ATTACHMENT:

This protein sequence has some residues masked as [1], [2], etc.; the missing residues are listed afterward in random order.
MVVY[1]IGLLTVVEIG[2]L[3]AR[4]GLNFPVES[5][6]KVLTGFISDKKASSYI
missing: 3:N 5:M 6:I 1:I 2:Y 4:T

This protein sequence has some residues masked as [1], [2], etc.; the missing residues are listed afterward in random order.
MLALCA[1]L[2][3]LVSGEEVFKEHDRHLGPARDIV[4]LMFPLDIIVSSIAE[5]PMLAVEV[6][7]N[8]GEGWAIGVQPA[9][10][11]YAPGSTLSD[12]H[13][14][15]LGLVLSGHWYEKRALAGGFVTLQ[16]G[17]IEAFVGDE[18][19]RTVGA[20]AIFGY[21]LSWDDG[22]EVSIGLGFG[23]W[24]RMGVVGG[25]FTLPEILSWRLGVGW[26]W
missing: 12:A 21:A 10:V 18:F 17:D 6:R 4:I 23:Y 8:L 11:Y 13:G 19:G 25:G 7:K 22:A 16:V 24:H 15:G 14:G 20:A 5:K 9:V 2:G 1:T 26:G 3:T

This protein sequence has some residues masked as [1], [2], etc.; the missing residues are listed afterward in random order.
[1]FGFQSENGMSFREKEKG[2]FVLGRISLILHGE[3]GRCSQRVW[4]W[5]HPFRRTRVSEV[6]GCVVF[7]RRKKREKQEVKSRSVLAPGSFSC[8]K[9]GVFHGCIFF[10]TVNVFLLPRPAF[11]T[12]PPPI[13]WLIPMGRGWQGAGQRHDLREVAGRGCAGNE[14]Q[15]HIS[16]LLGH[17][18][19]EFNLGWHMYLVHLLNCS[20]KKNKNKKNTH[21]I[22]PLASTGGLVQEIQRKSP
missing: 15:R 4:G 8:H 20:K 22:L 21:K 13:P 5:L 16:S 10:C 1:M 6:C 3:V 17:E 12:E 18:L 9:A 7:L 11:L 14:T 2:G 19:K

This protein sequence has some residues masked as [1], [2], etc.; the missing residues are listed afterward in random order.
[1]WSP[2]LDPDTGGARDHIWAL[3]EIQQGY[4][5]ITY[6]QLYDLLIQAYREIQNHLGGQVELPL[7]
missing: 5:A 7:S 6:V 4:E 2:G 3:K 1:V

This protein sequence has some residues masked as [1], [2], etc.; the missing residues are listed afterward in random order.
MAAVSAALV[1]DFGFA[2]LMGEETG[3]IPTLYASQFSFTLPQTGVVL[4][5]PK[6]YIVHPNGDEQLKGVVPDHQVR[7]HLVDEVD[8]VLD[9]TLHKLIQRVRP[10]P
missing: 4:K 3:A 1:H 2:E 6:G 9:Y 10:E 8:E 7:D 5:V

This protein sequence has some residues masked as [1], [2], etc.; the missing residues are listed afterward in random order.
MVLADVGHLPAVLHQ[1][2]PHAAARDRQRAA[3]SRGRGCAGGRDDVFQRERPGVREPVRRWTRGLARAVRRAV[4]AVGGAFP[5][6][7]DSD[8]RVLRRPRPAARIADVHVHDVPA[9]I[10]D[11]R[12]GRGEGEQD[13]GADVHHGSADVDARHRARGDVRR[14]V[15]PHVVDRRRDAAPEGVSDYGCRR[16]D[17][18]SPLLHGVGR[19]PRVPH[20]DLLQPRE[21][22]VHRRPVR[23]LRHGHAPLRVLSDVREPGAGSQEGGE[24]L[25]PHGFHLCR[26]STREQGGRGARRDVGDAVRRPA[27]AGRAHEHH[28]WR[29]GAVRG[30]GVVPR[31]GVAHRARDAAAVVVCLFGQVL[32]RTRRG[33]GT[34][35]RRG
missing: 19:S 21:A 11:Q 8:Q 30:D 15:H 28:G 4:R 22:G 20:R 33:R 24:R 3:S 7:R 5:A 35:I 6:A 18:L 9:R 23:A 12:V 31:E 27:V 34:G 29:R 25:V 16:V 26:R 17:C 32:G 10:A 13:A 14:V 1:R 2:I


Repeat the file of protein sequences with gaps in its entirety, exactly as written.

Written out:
This protein sequence has some residues masked as [1], [2], etc.; the missing residues are listed afterward in random order.
MVVY[1]IGLLTVVEIG[2]L[3]AR[4]GLNFPVES[5][6]KVLTGFISDKKASSYI
missing: 3:N 5:M 6:I 1:I 2:Y 4:T

This protein sequence has some residues masked as [1], [2], etc.; the missing residues are listed afterward in random order.
MLALCA[1]L[2][3]LVSGEEVFKEHDRHLGPARDIV[4]LMFPLDIIVSSIAE[5]PMLAVEV[6][7]N[8]GEGWAIGVQPA[9][10][11]YAPGSTLSD[12]H[13][14][15]LGLVLSGHWYEKRALAGGFVTLQ[16]G[17]IEAFVGDE[18][19]RTVGA[20]AIFGY[21]LSWDDG[22]EVSIGLGFG[23]W[24]RMGVVGG[25]FTLPEILSWRLGVGW[26]W
missing: 12:A 21:A 10:V 18:F 17:D 6:R 4:I 23:Y 8:L 11:Y 13:G 19:G 25:G 7:K 22:A 16:V 24:H 15:G 14:G 20:A 5:K 9:V 2:G 1:T 26:G 3:T

This protein sequence has some residues masked as [1], [2], etc.; the missing residues are listed afterward in random order.
[1]FGFQSENGMSFREKEKG[2]FVLGRISLILHGE[3]GRCSQRVW[4]W[5]HPFRRTRVSEV[6]GCVVF[7]RRKKREKQEVKSRSVLAPGSFSC[8]K[9]GVFHGCIFF[10]TVNVFLLPRPAF[11]T[12]PPPI[13]WLIPMGRGWQGAGQRHDLREVAGRGCAGNE[14]Q[15]HIS[16]LLGH[17][18][19]EFNLGWHMYLVHLLNCS[20]KKNKNKKNTH[21]I[22]PLASTGGLVQEIQRKSP
missing: 15:R 4:G 8:H 20:K 22:L 21:K 13:P 5:L 16:S 10:C 1:M 6:C 3:V 17:E 12:E 18:L 9:A 7:L 11:L 14:T 2:G 19:K

This protein sequence has some residues masked as [1], [2], etc.; the missing residues are listed afterward in random order.
[1]WSP[2]LDPDTGGARDHIWAL[3]EIQQGY[4][5]ITY[6]QLYDLLIQAYREIQNHLGGQVELPL[7]
missing: 5:A 7:S 6:V 4:E 2:G 3:K 1:V

This protein sequence has some residues masked as [1], [2], etc.; the missing residues are listed afterward in random order.
MAAVSAALV[1]DFGFA[2]LMGEETG[3]IPTLYASQFSFTLPQTGVVL[4][5]PK[6]YIVHPNGDEQLKGVVPDHQVR[7]HLVDEVD[8]VLD[9]TLHKLIQRVRP[10]P
missing: 4:K 3:A 1:H 2:E 6:G 9:Y 10:E 8:E 7:D 5:V

This protein sequence has some residues masked as [1], [2], etc.; the missing residues are listed afterward in random order.
MVLADVGHLPAVLHQ[1][2]PHAAARDRQRAA[3]SRGRGCAGGRDDVFQRERPGVREPVRRWTRGLARAVRRAV[4]AVGGAFP[5][6][7]DSD[8]RVLRRPRPAARIADVHVHDVPA[9]I[10]D[11]R[12]GRGEGEQD[13]GADVHHGSADVDARHRARGDVRR[14]V[15]PHVVDRRRDAAPEGVSDYGCRR[16]D[17][18]SPLLHGVGR[19]PRVPH[20]DLLQPRE[21][22]VHRRPVR[23]LRHGHAPLRVLSDVREPGAGSQEGGE[24]L[25]PHGFHLCR[26]STREQGGRGARRDVGDAVRRPA[27]AGRAHEHH[28]WR[29]GAVRG[30]GVVPR[31]GVAHRARDAAAVVVCLFGQVL[32]RTRRG[33]GT[34][35]RRG
missing: 19:S 21:A 11:Q 8:Q 30:D 15:H 28:G 4:R 22:G 20:R 33:R 24:R 3:S 7:R 5:A 35:I 6:A 18:L 9:R 23:A 12:V 31:E 27:V 34:G 29:R 25:V 16:V 26:R 17:C 32:G 10:A 13:A 14:V 1:R 2:I